Pay Cash

If you are running a credit card balance, pay cash for all new purchases until you have paid off your credit cards. Interest will eat you alive and rob your savings program… so pay cash or use a different credit card that you can pay off every month. See my article on how to save $1000 a year in Interest for more information.

The best way to pay off a debt is to schedule the payments through an automatic bill pay checking account. Just figure out how much you need to pay each month to pay it off and schedule the payments.  Once you have finished paying off a credit card debt or car loan, don’t just put the extra money back into your checking account, or it will just end up being wasted. Since the expense is already factored into your budget just change the destination to your long term savings or retirement program.

Live on One income

If you are married and have two incomes first check to see if you are actually getting ahead. Often one spouse is simply earning enough to pay for the extra expenses of working. Add up the cost of the additional car, day-care, extra clothing, etc and see if it is really worth working outside the home. Is it possible that one spouse could stay home (or work from home) and you would actually come out ahead?

If at all possible, adjust your standard of living so that you are living on one paycheck and save 80%, 90% or even 100% of the other paycheck. This can rapidly build your nest egg, and if the money is put directly into a retirement account or IRA it can drastically reduce the amount of taxes you owe. Technically, you may have to have both spouses contributing to their own retirement programs but the total should add up to the amount you have chosen.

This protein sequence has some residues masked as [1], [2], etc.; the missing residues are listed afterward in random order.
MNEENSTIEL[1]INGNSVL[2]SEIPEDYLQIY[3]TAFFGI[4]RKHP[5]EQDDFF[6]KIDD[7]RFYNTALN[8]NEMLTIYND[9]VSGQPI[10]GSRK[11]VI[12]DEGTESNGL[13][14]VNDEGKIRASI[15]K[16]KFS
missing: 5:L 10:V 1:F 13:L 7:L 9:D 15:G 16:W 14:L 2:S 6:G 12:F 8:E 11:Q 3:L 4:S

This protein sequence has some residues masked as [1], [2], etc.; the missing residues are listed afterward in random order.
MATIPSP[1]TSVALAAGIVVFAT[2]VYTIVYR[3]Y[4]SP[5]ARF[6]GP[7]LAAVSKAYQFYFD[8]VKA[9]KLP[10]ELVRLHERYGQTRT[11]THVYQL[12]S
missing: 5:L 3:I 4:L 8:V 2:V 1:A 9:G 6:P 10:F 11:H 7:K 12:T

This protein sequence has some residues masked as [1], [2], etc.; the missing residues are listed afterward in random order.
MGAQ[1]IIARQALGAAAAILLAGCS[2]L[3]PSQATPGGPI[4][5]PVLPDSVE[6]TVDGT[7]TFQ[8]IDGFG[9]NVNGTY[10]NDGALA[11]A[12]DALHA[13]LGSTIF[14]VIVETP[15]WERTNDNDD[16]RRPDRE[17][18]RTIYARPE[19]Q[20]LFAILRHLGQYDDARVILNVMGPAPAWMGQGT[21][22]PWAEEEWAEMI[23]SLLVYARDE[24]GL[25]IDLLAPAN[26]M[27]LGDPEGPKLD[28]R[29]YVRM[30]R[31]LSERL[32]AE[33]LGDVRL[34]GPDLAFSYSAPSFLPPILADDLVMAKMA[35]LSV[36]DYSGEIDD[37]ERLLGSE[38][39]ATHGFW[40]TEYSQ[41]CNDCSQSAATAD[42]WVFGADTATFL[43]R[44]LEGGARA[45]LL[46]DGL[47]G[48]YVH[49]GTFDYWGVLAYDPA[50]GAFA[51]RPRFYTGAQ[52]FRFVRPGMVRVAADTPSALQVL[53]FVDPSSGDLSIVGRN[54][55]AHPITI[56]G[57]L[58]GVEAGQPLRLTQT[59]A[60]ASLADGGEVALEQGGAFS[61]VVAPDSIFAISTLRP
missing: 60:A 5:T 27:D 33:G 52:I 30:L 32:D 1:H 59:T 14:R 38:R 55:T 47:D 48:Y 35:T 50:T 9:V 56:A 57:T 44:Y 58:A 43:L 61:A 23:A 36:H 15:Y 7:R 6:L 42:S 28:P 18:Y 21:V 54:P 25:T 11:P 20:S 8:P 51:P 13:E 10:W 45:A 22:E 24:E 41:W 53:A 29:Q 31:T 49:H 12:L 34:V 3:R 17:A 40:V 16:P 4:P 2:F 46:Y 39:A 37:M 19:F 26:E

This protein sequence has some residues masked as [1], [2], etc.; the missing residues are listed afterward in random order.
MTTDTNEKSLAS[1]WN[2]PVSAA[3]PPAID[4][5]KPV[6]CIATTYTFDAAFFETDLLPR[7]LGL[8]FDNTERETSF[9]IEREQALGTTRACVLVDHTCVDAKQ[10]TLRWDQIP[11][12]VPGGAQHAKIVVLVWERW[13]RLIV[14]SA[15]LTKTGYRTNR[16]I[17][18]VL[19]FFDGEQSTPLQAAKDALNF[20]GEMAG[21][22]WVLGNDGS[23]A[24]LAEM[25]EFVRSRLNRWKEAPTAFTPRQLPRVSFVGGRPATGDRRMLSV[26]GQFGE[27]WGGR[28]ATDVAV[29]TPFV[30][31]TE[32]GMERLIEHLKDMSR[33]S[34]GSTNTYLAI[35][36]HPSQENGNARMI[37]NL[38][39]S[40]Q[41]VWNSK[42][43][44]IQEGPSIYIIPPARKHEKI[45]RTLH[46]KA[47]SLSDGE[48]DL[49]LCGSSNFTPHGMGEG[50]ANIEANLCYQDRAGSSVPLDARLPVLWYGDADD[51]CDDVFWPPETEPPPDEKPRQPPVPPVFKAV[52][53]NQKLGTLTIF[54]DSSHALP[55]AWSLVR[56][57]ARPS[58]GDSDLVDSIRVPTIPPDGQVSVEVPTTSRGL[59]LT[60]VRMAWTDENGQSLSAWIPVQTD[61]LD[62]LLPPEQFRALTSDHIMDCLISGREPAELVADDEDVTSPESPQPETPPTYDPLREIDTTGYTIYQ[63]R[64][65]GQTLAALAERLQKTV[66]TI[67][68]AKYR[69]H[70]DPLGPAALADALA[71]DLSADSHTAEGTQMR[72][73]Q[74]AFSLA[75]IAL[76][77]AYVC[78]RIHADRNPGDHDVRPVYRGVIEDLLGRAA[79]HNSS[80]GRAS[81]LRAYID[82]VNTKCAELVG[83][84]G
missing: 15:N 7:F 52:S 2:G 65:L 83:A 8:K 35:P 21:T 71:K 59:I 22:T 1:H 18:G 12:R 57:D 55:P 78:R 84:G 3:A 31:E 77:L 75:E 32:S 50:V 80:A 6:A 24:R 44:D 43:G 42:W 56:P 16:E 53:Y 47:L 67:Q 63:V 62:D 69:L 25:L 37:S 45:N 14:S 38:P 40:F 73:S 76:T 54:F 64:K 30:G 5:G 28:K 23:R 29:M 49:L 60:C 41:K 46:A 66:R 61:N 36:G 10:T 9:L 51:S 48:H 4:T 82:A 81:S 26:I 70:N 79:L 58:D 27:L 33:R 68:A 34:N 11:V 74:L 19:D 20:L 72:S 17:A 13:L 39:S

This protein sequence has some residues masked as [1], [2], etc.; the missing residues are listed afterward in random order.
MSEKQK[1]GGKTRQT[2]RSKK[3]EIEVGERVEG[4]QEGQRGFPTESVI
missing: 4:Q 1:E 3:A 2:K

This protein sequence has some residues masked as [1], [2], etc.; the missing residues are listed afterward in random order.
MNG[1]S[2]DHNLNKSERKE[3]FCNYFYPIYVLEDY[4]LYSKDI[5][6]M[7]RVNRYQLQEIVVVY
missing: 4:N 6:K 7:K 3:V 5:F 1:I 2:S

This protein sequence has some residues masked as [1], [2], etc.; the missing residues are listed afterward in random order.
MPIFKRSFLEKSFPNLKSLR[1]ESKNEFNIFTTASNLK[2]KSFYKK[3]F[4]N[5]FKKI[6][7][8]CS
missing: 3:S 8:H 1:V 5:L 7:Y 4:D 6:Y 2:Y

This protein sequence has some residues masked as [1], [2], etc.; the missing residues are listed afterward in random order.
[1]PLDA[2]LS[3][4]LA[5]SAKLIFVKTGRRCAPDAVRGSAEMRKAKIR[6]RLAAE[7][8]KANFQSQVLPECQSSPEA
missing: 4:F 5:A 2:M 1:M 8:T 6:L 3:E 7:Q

An added benefit to this is if one spouse loses their job, you will be in a much better position to weather the storm since you are already used to living on one salary.

Trick Yourself

Make it harder for you to spend money. Some people freeze their credit cards in a block of ice. If you need them they are there but you have plenty of time to think about spending while they are thawing out.

Put off impulse purchases.  When I see something I might like to have in an advertisement or on the web I will put it off and “sleep on it” for a day or two (or even three).  Probably 70% or 80% of the time I realize I don’t really need it  after all and won’t end up getting it, easily saving big chunks of cash.

Make your cash harder to get to.

Move extra money from your checking account to your savings account. Move extra money from your savings account to a bank Certificate of Deposit (CD) or a brokerage account. Each move up the ladder has two benefits. 1) It makes the money earn more.  and 2) It has the added benefit of making it harder to spend. The money is still available for emergencies but you are less likely to blow it on worthless junk.

Pay Yourself Back

This is a good method for teaching yourself discipline because it so hard to do. Pay yourself back with interest. When you absolutely must withdraw money from your savings, perhaps for that emergency we just mentioned, be sure to pay yourself back… with interest!

You lost the interest by taking the money out so you need to return it just to break even. Schedule the payments to yourself just as if you were a lender and return the money to your savings. You have to pay everyone else interest, so why not pay yourself?

If you do all of these things you will be surprised how quickly your savings can grow.

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About Tim McMahon

Work by editor and author, Tim McMahon, has been featured in Bloomberg, CBS News, Wall Street Journal, Christian Science Monitor, Forbes, Washington Post, Drudge Report, The Atlantic, Business Insider, American Thinker, Lew Rockwell, Huffington Post, Rolling Stone, Oakland Press, Free Republic, Education World, Realty Trac, Reason, Coin News, and Council for Economic Education. Connect with Tim on Google+